One of the main points I make in my books Character Disturbance and In Sheep’s Clothing (I also discuss this issue from a somewhat different perspective in The Judas Syndrome), is that change – legitimate, genuine, potentially lasting change – always manifests itself in the here-and-now moment. It’s not an empty promise to be better but a here-and-now decision to do differently. And over the years, I’ve had the blessing and privilege to witness some of the most impaired characters make significant changes in their lives. Unfortunately, I’ve also encountered many persons extremely resistant to change – even among those who vociferously protested that they were a different person. This begets the question of how you know someone is really making changes, especially when they’re involved in the therapeutic process.
People working toward genuine change have a distinctive character about them and display some readily observable signs that they truly mean business. Folks who are all talk and no action are also easy to spot, especially if you know what to look for. Here’s an example based on a real case (with certain details altered to ensure anonymity). It’s a portion of an interview I did with an individual who’d had repeated problems with the law and was facing incarceration for the first time:
Q: Why are you here today?
A: They told me if I get some counseling I’ll have a better shot at getting some justice.
Q: And who is “they?”
A: My lawyer.
Q: Okay. So, in what way do you think I might be able to help you?
A: To tell you the truth, I don’t really need no help. I seen someone before. Lots of times. Didn’t do no good, though. But I got my act together now. I ain’t gonna do those things that got me in so much trouble no more.
Q: You’ve had therapy before?
A: Yeh, I seen lots of doctors and everything, and my momma…, she put me in one of those places one time and the judge said they was gonna help me get over what they said was my depression and stuff.
Q: Were you depressed?
A: I was when I got there!
Q: What had you done that your mom and the Judge thought you needed that kind of treatment?
A: Man, they was makin’ it out like I was some kind of criminal or something. I had missed a little school, but I was going to get me a job. And they got me for havin’ some “weed” in my car, but I wasn’t gonna sell it like they said, and besides, who doesn’t sell a little weed or get a little high sometimes.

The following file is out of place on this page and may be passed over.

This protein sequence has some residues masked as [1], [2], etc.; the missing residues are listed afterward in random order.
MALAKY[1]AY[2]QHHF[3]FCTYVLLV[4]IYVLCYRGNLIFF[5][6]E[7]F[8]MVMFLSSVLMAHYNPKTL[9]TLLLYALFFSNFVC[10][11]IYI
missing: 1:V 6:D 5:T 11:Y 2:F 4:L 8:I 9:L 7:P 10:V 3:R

Q: Were there other problems?
A: Well, my momma says I pushed her down, but I didn’t really, she tripped. And she was in my face, just like she does a lot. I told her to back off but she wouldn’t. And they’re calling it assault and battery. But I’m tellin’ you, I’m a changed man now. I even go to church sometimes and everything. All this other stuff they’re saying about me is just bull^&*&^!
Q: If I were to decide to work with you, you’d have to show me some degree of willingness to really change.
A: But I am changed. I already done told you that.
Q: Saying you’ve changed is one thing. Showing that it’s true is quite another. And in just the few minutes you’ve been with me, whenever you had the opportunity to accept responsibility, instead you minimized the seriousness and criminality of your misbehavior, you rationalized and made excuses, and you blamed others for your situation. And you made no attempt to stop yourself. Instead, you did the very same things right here today that you’ve done for a long time and that got you to the point of facing the consequences you’re now facing. So, from my standpoint, I’m not seeing that you have actually done much changing or that you’ve even given much attention to the task. And if I were to take you on as a patient, my job would be to encourage and reward you for doing things very differently. Your job would be to catch and correct yourself whenever you’re tempted to engage in any of the tactics you typically try and which I have outlined on this thinking errors and manipulation tactics worksheet right here. And you can start by admitting that talk is cheap and that you haven’t really done all that much to change your ways of doing things.
A: I guess ya got me there, doc. What’s next?
Now, of course, this example only illustrates a start for potentially helpful therapeutic process. And suffice it to say that not all my encounters with disturbed characters have been anywhere near as promising as this one was at the start. Besides, even this case proved to be a very much up and down, backward and forward situation for quite some time. But I provided the example to help illustrate two things: 1) what to look for in the here-and-now that tells you whether someone is really changing in any meaningful way; and, 2) the very different character any therapeutic encounter with a disturbed character must have (I’ve addressed two other similar issues in this regard in some prior articles – see, for example: Contrition, Behavior, and Therapy and Traditional Therapy Biases and “Denial”). The most important thing to remember is that it’s always about the behavior. And once you know the specific behaviors to be mindful of, you’ll get a clearer picture in the moment about the status of someone’s character development.